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COVID-19 | Former PM Deve Gowda writes to PM Modi, suggests vaccination trials for 12-15 age group

Deve Gowda urged the central government to set deadlines on vaccination drive, and focus on districts and taluks and not just cities,

April 26, 2021 / 03:49 PM IST

As the second wave of COVID-19 continues to wreak havoc in India, Janata Dal-Secular supremo and former prime minister HD Deve Gowda wrote a letter to Prime Minister Narendra Modi, ‘reiterating’ the suggestions regarding how to handle the current COVID-19 scenario.

"I will support all constructive decisions and initiatives that the Union government may take under your leadership, to contain the pandemic, spread the vaccination programme, and save lives," Gowda said in a letter.

His letter also stated that that "if the government decides to give vaccines free to all citizens, that would be a great humanitarian gesture".

Gowda urged the central government to set deadlines on vaccination drive, focus on districts and taluks and not just cities, and vaccination trials for children within the 12-15 age group, reported news agency ANI.

"The deadlines have to be created for people to get vaccinated as soon as state governments are confident of its vaccine stocks. Elected representatives at all levels have to be given specific targets to ensure vaccination in their respective constituencies."

COVID-19 Vaccine

Frequently Asked Questions

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How does a vaccine work?

A vaccine works by mimicking a natural infection. A vaccine not only induces immune response to protect people from any future COVID-19 infection, but also helps quickly build herd immunity to put an end to the pandemic. Herd immunity occurs when a sufficient percentage of a population becomes immune to a disease, making the spread of disease from person to person unlikely. The good news is that SARS-CoV-2 virus has been fairly stable, which increases the viability of a vaccine.

How many types of vaccines are there?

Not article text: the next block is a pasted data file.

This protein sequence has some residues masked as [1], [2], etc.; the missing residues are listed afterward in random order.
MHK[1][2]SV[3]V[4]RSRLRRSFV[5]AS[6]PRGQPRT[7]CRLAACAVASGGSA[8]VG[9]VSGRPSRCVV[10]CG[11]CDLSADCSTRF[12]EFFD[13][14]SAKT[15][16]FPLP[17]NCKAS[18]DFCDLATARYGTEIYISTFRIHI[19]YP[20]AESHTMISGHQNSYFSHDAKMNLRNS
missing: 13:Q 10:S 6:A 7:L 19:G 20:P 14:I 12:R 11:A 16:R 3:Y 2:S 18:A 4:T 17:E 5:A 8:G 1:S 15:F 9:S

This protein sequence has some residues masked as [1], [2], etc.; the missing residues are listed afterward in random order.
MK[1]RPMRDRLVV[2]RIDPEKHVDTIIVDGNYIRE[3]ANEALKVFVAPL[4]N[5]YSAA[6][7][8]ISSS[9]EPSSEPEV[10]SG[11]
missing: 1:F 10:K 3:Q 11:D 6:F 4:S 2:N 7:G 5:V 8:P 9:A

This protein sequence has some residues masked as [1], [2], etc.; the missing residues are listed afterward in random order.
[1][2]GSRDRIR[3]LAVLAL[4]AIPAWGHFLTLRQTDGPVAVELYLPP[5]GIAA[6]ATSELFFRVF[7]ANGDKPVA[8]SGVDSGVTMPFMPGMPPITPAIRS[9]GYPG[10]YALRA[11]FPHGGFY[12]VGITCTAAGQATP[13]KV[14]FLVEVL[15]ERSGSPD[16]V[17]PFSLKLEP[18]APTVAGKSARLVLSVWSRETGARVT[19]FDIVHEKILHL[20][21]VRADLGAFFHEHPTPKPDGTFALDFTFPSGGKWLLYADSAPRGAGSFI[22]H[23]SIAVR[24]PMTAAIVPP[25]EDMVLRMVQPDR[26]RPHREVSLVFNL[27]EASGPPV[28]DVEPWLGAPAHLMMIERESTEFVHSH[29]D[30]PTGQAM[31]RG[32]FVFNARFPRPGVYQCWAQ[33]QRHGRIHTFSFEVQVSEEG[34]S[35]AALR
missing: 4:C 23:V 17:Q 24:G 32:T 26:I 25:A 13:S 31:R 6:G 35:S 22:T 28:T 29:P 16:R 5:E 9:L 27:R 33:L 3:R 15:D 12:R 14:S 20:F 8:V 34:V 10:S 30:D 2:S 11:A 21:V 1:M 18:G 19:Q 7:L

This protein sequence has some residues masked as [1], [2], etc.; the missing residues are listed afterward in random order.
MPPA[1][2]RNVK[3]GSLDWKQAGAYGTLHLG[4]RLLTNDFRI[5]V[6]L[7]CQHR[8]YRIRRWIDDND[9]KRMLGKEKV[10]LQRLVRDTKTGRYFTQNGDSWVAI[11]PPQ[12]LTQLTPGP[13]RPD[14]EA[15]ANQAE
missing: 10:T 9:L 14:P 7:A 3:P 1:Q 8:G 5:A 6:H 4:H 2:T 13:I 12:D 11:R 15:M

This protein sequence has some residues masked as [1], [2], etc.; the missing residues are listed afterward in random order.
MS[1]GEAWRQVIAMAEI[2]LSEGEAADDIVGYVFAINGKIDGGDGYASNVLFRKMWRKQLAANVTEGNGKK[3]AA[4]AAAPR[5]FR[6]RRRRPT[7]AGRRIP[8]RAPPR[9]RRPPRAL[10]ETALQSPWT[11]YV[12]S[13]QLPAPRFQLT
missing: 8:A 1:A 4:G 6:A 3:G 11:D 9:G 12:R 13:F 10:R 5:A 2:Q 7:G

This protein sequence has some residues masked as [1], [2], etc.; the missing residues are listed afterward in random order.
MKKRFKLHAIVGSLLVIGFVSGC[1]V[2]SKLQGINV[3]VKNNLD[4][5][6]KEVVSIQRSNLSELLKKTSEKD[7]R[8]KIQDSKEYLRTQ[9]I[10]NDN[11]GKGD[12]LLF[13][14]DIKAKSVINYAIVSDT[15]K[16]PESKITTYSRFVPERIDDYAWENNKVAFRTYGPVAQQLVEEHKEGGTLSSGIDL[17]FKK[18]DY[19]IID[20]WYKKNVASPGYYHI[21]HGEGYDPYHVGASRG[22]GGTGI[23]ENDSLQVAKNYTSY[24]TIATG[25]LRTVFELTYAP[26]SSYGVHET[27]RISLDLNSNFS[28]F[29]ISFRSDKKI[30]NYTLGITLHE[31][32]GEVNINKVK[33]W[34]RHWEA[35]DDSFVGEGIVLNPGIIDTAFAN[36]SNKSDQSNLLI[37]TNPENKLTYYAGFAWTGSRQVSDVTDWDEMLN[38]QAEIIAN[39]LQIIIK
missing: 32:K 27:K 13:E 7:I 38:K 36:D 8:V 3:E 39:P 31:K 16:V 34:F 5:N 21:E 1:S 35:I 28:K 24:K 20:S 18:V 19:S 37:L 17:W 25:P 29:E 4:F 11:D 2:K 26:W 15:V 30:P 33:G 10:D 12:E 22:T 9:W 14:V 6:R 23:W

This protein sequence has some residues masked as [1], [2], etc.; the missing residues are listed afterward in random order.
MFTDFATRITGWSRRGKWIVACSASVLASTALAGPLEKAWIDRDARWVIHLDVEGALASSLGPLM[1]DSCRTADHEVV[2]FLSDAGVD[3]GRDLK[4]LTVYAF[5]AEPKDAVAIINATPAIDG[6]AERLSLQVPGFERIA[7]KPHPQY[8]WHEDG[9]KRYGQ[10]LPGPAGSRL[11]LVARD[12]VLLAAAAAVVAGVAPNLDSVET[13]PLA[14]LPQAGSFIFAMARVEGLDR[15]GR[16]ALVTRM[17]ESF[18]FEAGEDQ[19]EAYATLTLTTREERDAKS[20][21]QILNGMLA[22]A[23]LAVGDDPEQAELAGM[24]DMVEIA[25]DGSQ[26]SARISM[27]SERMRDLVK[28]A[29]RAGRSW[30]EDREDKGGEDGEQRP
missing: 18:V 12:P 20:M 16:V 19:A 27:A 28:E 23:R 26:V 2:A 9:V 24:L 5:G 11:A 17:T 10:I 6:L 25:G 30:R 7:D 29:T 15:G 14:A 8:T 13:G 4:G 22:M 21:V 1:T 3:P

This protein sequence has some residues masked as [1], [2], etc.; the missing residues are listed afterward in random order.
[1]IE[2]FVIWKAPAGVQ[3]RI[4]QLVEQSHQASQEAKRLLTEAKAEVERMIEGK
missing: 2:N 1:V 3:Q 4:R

There are broadly four types of vaccine — one, a vaccine based on the whole virus (this could be either inactivated, or an attenuated [weakened] virus vaccine); two, a non-replicating viral vector vaccine that uses a benign virus as vector that carries the antigen of SARS-CoV; three, nucleic-acid vaccines that have genetic material like DNA and RNA of antigens like spike protein given to a person, helping human cells decode genetic material and produce the vaccine; and four, protein subunit vaccine wherein the recombinant proteins of SARS-COV-2 along with an adjuvant (booster) is given as a vaccine.

What does it take to develop a vaccine of this kind?

Vaccine development is a long, complex process. Unlike drugs that are given to people with a diseased, vaccines are given to healthy people and also vulnerable sections such as children, pregnant women and the elderly. So rigorous tests are compulsory. History says that the fastest time it took to develop a vaccine is five years, but it usually takes double or sometimes triple that time.

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"Pricing of the vaccination should be done keeping in mind the poorest in the land. All barriers of identity proof should be dropped for poor people who come forward to get themselves vaccinated," the letter read.

"We should provide government job to one family member of COVID warriors who have lost their lives. Three months leave with salary for pregnant women working in the government sector should be considered," the formers prime minister stressed.

"All large public gatherings should be banned for the next six months. Steps should be taken immediately to curtail election victory celebrations in states that have gone to polls this month," he added.

With inputs from ANI

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first published: Apr 26, 2021 03:48 pm